FAQ

Most frequent asked questions

Atemi Ryu – Self Defence is a complete fighting system. The only rule is that there are no rules. An Atemi Ryu self defence practioner is as comfortable in a ground confrontation as a standing confrontation. (Note: a practioner does not necessarily want to be situated on the ground during a confrontation for several reasons including the threat of multiple attackers. Nevertheless, the reality is that many fights do end up on the ground.) This self defence system was developed to be learned in a short time, and, equally important, to be retained. It does not emphasize traditional katas or choreographed routines. Instead, Atemi Ryu’s self defence relies on continuous combat motion to complete the defence.

You don’t really have to. Self defence can be practiced in a track suit or other ordinary clothes, but the wearing of a camouflaged cotton Gi and black trousers, is the culture of Atemi Ryu – Self Defence Academy, and gives one a sense of identity and it’s very functional.

A colour belt system is used to denote the skill-level of the wearer.

No, Atemi Ryu’s self defence system was developed for people to learn self defence and advanced fighting skills regardless of previous self defence training or who have no self defence training at all. Our philosophy is to do “whatever works.” While this unique combat system emphasizes several basic techniques and advanced applications of these techniques to neutralize a dangerous situation, there may be no absolute or correct answer. The system is flexible in its thinking, true to its modern combat evolution. Techniques are constantly modified, revised, added and discarded as real-life encounters are taken into account and analysed.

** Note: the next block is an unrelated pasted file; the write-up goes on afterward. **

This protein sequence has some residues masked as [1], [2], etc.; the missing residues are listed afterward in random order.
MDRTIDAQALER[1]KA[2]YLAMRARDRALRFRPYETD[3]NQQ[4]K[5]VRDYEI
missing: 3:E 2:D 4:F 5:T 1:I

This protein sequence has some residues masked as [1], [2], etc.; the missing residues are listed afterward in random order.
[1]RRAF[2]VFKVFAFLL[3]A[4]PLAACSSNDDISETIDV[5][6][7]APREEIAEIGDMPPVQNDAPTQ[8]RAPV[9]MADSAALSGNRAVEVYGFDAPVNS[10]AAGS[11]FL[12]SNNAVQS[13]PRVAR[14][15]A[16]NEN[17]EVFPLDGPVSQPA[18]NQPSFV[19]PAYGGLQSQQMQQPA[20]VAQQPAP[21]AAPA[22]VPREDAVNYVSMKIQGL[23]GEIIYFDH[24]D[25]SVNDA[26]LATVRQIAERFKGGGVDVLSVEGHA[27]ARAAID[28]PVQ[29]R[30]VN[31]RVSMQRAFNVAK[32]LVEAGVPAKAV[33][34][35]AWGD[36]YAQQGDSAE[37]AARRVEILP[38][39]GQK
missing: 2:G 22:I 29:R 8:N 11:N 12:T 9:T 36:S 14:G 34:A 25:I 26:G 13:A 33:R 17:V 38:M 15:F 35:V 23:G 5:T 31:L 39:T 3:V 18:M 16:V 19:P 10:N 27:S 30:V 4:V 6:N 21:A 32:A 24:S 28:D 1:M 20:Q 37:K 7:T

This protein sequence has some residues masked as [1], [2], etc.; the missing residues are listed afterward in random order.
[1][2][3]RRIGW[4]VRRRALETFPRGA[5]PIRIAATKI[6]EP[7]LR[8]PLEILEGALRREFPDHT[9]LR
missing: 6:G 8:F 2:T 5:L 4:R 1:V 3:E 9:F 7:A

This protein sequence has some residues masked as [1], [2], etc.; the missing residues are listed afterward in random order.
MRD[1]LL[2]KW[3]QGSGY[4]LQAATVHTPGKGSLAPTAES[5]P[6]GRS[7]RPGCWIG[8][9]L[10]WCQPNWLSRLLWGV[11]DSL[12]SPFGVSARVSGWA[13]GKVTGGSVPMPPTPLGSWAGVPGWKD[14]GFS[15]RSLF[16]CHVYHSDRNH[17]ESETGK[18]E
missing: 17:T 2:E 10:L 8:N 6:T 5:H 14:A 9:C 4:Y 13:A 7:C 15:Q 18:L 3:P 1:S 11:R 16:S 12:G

As often as you are able, but at least twice a week.

Oh yes, most certainly! In fact, as long as you make sure that whoever is taking class knows that you suffer from Asthma, and as long as you are sensible and rest when you feel an attack coming on, then your training will do you good. Many types of physical disability in young students can be helped by self defence training, however it is important that you inform your instructor of any problems

That is a good question! First, try and find out about the instructor:  What are his/her qualifications? What do other members of his/her class think? Do they enjoy the classes? Does he/she seem to be “into” his/her classes or does he/she merely stand in front issuing directions?

It simply means “teacher” in Japanese and it is a sign of respect.

The bow, is a sign of respectful greeting, much as the handshake.